The star Betelgeuse, in Orion, was still yellow 2,000 years ago!

If the star Betelgeuse currently appears red to the naked eye, it has not always been the case. Researchers have just demonstrated that its transformation into a red supergiant took place very recently, and that it was still a yellow star 2,000 years ago!

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[EN VIDÉO] Why does the star Betelgeuse change in brightness?
Who is Betelgeuse, a usually very bright star in the constellation of Orion. Why has its luminosity been steadily decreasing since the fall of 2019? What will happen to him?

During its evolution, when the star has consumed all its fuel and can no longer perform nuclear fusions, it then passes to the next stage which depends on its initial mass. Lstar Betelgeuseanalyzed in a study in the journal MNRAS, is no exception. She is currently at the stage of red supergiantthat is to say, it came out of the main sequence and will become a supernova in a very short time on an astronomical scale.

While she has already surprised during her decrease in luminosity in 2019the second brightest star in the orion constellation has interested researchers for something else: its color. If it currently appears red, the team has just demonstrated that this has not always been the case! Ancient texts, ranging from three millennia ago to today, show that “Betelgeuse evolved rapidly in color as it crossed the Hertzsprung-Russell diagram”explains the study, that is to say that it was still yellow 2,000 years ago!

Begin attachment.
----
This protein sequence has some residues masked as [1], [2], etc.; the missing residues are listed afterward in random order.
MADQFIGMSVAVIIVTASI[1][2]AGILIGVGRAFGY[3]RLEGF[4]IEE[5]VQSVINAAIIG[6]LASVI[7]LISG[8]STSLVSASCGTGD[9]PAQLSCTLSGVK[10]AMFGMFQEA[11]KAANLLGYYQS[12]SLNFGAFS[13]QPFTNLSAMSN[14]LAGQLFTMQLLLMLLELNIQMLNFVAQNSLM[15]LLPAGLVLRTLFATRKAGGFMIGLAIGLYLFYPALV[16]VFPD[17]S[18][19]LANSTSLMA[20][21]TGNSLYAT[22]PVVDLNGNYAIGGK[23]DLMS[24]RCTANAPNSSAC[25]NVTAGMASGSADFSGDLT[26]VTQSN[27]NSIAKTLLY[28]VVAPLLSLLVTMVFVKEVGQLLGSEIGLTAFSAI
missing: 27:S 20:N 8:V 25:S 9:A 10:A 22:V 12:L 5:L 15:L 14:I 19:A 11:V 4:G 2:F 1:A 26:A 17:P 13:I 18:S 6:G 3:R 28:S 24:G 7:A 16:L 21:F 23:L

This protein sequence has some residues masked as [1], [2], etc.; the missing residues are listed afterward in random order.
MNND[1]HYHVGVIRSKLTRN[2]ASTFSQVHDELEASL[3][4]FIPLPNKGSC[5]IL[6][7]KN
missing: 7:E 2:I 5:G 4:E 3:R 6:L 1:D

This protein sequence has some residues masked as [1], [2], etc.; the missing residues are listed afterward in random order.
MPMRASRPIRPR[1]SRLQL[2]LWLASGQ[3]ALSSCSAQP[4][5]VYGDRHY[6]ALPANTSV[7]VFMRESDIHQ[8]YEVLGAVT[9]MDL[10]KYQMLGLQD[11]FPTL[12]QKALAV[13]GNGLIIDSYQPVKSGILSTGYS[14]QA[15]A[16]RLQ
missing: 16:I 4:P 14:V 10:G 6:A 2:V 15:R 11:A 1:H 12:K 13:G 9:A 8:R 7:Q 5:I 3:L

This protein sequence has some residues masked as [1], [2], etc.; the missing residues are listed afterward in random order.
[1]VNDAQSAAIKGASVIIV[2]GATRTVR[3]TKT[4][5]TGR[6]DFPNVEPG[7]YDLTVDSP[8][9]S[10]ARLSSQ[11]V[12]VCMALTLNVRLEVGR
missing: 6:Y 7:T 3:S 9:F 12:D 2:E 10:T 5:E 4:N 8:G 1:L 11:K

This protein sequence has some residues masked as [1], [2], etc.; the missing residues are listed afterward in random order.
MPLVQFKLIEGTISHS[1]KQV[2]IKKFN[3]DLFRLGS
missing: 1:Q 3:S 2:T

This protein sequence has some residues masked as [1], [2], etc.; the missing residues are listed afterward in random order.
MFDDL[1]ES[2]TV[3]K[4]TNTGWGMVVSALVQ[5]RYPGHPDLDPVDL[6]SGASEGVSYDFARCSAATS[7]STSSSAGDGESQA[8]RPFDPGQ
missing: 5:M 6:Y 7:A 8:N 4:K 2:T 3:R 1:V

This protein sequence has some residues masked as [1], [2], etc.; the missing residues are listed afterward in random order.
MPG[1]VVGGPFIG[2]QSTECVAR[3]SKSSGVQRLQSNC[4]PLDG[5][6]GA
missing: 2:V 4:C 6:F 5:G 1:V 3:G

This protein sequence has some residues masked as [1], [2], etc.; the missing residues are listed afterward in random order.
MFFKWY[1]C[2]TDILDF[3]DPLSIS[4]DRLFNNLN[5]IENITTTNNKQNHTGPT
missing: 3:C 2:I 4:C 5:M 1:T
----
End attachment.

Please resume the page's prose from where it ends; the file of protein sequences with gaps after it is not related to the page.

This type of evolution is rarely observable on a human scale.

Whether in writings of the Chinese court Sima Qian in 100 BC. J.-C., or in accounts of “Mediterranean Antiquity (Hyginus, PtolemyGermanicus, Manilius and Cleomedes)”, Betelgeuse is described 2,000 years ago as being similar in color to Saturnor just yellow. “From these specifications, it can be concluded that Betelgeuse at that time was colored between the blue-white of Sirius and Bellatrix and the Red of Antares”Explain Ralph Neuhauser in a communicatedfirst author of the study and professor at the University of Jena.

A data that may seem insignificant but which is important. “The very fact that it changed color in two millennia from yellow-orange to red tells us, with theoretical calculations, that it has 14 times the mass of our Sun — and mass is the main parameter defining the evolution of starsexplains R.Neuhäuser. Betelgeuse is now 14 million years old and in its final stages of evolution. In about 1.5 million years, it will finally explode as a supernova”.

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